The Effect of Remote-Based Monitoring and Education Program on Cancer Pain Management in an Outpatient Pain Clinic


      • Pain is a challenging component among patients with cancer, and controlling pain is among the primary goals for patients and healthcare providers.
      • Implementing remote-based monitoring and education programs can improve the pain management provided and decrease the pain interferences with patients’ activities and daily lives.
      • The results were statistically significant in overcoming the attitudinal barriers and improving levels of medication adherence among patients complaining of cancer-related pain.



      Pain is one of the most feared consequences of cancer for patients and their families. Many barriers may hinder optimal pain management.


      Examine the effect of remote-based monitoring and education program on cancer pain management, patient-related barriers, and level of adherence to pain medication.


      A sample of 134 patients was assigned to two groups; 68 in the intervention group and 66 in the control. The intervention group received three educational sessions by telephone. Both groups completed questionnaires at baseline and one month after the initial visit.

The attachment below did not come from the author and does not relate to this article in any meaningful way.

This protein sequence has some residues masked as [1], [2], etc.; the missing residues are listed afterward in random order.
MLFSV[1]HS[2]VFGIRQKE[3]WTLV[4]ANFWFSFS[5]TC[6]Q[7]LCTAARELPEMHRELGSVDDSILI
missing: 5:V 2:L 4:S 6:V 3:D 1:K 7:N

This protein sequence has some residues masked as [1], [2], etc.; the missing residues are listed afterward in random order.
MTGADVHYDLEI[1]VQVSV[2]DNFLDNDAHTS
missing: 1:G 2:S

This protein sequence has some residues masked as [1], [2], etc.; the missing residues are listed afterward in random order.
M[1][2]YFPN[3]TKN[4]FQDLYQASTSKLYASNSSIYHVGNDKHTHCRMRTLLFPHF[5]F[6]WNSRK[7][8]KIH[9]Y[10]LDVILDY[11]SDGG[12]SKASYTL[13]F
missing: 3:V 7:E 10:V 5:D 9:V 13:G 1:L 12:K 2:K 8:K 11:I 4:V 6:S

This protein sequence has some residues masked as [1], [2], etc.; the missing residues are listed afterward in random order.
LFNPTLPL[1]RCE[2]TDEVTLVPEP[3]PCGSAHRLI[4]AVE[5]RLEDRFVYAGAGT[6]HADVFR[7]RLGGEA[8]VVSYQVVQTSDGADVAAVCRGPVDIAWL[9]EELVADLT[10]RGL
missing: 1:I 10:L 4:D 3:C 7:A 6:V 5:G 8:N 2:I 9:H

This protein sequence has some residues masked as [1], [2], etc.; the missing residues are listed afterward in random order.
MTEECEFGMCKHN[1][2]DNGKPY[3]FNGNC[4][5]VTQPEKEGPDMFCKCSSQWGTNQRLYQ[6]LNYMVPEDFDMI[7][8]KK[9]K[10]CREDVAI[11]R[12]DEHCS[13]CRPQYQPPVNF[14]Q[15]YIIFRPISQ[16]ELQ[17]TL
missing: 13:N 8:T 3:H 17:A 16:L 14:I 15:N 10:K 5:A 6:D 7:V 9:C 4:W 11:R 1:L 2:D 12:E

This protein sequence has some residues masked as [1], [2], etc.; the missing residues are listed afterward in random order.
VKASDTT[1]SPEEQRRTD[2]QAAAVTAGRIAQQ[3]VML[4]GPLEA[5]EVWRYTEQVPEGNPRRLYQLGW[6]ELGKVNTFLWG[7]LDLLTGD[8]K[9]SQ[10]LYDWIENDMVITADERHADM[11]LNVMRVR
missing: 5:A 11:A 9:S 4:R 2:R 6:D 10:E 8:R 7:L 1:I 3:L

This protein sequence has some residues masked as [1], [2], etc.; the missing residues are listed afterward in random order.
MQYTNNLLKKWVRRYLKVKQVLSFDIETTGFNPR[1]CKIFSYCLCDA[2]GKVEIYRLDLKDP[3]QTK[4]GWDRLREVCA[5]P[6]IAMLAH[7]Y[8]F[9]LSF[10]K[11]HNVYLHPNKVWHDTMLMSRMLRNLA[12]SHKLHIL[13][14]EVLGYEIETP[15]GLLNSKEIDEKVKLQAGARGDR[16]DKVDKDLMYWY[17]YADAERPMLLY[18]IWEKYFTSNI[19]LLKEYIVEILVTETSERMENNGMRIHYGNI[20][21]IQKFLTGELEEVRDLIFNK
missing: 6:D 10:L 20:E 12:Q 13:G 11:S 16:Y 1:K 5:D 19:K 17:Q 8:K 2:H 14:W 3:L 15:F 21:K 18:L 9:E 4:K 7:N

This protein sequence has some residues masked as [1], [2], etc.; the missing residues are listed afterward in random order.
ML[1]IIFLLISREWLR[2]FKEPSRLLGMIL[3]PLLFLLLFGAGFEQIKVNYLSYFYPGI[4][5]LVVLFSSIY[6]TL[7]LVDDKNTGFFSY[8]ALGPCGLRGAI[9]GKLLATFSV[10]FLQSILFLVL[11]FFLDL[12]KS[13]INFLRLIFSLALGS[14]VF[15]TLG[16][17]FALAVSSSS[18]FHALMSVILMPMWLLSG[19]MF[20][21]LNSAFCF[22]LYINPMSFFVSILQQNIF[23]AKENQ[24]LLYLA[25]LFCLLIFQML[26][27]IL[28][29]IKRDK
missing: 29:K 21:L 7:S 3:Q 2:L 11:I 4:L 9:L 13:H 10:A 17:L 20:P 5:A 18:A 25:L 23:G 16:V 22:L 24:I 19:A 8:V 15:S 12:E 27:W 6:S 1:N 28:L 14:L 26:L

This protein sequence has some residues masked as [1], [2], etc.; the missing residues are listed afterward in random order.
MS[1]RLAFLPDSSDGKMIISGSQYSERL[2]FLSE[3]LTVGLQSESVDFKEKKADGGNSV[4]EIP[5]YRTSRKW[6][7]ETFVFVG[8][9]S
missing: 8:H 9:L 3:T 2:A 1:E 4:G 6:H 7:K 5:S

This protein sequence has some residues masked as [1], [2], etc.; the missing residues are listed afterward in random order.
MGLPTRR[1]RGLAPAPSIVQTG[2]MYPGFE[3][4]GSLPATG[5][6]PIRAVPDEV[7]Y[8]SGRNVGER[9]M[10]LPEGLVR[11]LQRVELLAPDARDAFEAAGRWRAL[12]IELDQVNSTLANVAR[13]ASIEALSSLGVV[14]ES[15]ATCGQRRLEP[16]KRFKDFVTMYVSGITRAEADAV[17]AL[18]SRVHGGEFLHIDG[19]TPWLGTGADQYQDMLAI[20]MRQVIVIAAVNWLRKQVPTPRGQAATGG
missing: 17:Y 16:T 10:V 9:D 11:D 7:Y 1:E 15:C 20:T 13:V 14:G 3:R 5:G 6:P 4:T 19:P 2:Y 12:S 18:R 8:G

Significant differences were found between the groups in the levels of pain right now (p = .030), pain at its least (p = .016), and in the percentage of achieved pain relief (p = .048). Moreover, the intervention group experienced lower levels of interference with their general activity (p = < .001), mood (p = .011), and normal work (p = .004) post-intervention. The Attitudinal Barriers differences were statistically significant in the total mean (p = < .001), and the subscales of physiological effects (p = < .001), fatalism (p = < .001), communication (p = < .001), harmful effects (p = < .001). Participants in the intervention group exhibited higher adherence levels (p = .001).


      Patients suffering from cancer-related pain can benefit from remote-based monitoring and education programs to improve pain management outcomes, overcome barriers, and increase adherence. Further research is needed to investigate the different available educational methods and long-term effects.


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